Thursday, 26 September 2013

Boondocks - The Hicks' Sticks

Westcliffe, Colorado, Boonies
Photo taken outside the town of Westcliffe, Colorado, where my mom will soon be running a boondocks B&B

BOONDOCK

Noun. North American slang. Mid-20th century.
[Tagalog bundok mountain.]

singular & (usually) in plural. Rough or isolated country; remote parts.

BOONIES

Noun plural. North American colloquial. Late 20th century.
[Abbreviation.]

The boondocks; remote or wild area.

GUEST POSTING BY KATIE DWYER

I grew up in the American West, where vast expanses are part of the natural habitat. You can drive for hours with only the sporadic lines of cattle-fencing to break the expanse of prairie grass or rocky hillsides, with vultures circling overhead and mountain vistas that will break your heart. Out there, you’re in the boondocks.

The word conjures images of small towns clustered around creeks that dry out every July yet are a riot of wildflowers in spring. The boonies aren't necessarily uninhabited: there are plenty of people from all kinds of backgrounds who escape the cities and carve homesteads into empty spaces. But out there, you’re choosing rattlesnakes and prairie dogs for neighbors rather than other human beings. The boondocks welcome interesting characters.

Boondocks is often associated with arid landscapes, while I use the synonym sticks to refer to boondocks in green, rainy areas. My mom grew up "in the sticks" of Minnesota, on a farm near a town of less than 2,000. When I head out to the wilds of Connemara in western Ireland, "the sticks" comes to mind, whereas "boondocks" would be how I would describe the broad horizons of rural Turkey.

The etymology of boondocks is curious, a Tagalog remnant brought back to the US from American soldiers serving in the Philippines during the Philippine-American War and later reinforced during WWII. While the connection between bundok (mountain) and boondocks (remote and wild area) might not seem immediately apparent, part of the Filipino strategy against the American forces was in guerrilla warfare, conducted from the bundoks, therefore imprinting these wild and foreboding regions into the minds of American troops.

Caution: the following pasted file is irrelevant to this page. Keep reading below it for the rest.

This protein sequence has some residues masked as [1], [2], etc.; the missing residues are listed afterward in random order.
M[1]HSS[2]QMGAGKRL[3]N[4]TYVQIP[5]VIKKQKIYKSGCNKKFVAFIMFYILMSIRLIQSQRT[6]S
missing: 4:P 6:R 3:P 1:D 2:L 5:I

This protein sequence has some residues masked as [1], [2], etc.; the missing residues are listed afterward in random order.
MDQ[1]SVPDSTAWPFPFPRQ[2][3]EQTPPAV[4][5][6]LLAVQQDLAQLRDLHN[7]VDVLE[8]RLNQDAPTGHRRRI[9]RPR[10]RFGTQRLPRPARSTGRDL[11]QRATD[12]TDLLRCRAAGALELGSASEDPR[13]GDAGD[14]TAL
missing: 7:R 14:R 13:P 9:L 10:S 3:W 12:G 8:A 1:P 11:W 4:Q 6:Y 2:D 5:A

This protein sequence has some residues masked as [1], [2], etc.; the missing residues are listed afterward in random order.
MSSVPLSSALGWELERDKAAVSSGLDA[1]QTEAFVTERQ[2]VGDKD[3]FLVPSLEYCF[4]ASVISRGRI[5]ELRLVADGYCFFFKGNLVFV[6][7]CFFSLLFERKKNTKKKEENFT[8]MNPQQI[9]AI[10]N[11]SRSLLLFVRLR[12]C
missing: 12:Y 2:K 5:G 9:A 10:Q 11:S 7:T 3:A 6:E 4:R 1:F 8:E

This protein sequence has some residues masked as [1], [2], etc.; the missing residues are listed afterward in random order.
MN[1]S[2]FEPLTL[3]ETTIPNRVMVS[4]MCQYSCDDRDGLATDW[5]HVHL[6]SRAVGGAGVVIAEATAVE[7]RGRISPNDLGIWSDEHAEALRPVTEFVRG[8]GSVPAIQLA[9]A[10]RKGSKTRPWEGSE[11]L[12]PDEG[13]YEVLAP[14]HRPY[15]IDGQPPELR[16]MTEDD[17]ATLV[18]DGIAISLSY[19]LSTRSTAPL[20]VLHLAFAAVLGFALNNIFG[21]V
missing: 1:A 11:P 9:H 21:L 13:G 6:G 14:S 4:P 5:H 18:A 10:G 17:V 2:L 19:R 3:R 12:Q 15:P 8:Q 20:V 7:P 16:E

If you ever venture to Southwest USA and you head out of the cities, you’ll be able to identify the boondocks by “towns” with just a gas station and a post office, or when you see more deer than cars, and when you see the hawks circling over cliff faces. Then you’re in the boonies.

And who knows what you’ll find there?

7 comments:

  1. I wanted to re-read today's #?# post to music but my wife was still asleep.

    I have two questions, I found the post enjoyably #?# (thanks Katie) but I don't know what #?# is. I think it begins with 'e' and it kind of means 'descriptive' 'inspiring' 'emotive' etc. Somebody help, it's starting to make me itch. I know the word exists.

    Also, any suggestions for the music?

    -c

    ReplyDelete
  2. I love this word. I first heard it in 8 Mile: "You the new kid on the block, 'bout to get smacked back to the boondocks." I had to look it up as I had no idea what it meant; I thought it had something to with docks, so maybe a rough, run down area of the city. Anyway, I now associate boondocks with such programmes and films as Breaking Bad, Little Miss Sunshine and Malcolm in the Middle. When I watch Breaking Bad, I'm always just awed by how bleak the countryside is - piercing blue sky and flat, dusty red land. I find it quite overwhelming in its bleakness, and I don't think I could ever live there (although I would like to see it).

    ReplyDelete
  3. #?# isn't 'emotive' and to compound my discomfort your reply is also quite #?#.

    #?# is a mischievous little beggar - I keep creeping up on it from behind and it scampers away again just before I can get the net over it.

    -c

    ReplyDelete
  4. Evocative! Slap my face and call me Judy! E-flipping-vocative!

    Thank you for today's enjoyably evocative post Katie.

    Now, music?

    -c

    ReplyDelete
    Replies
    1. c, you think it's evocative? Thank you!

      This makes me really happy.

      Also, greetings from the highway somewhere between Santa Fe, New Mexico and Flagstaff, Arizona. Nothing but scrub brush and antelope out here. It's beautiful, and desolate. Makes me remember why I love this part of the world.

      Take care!

      Delete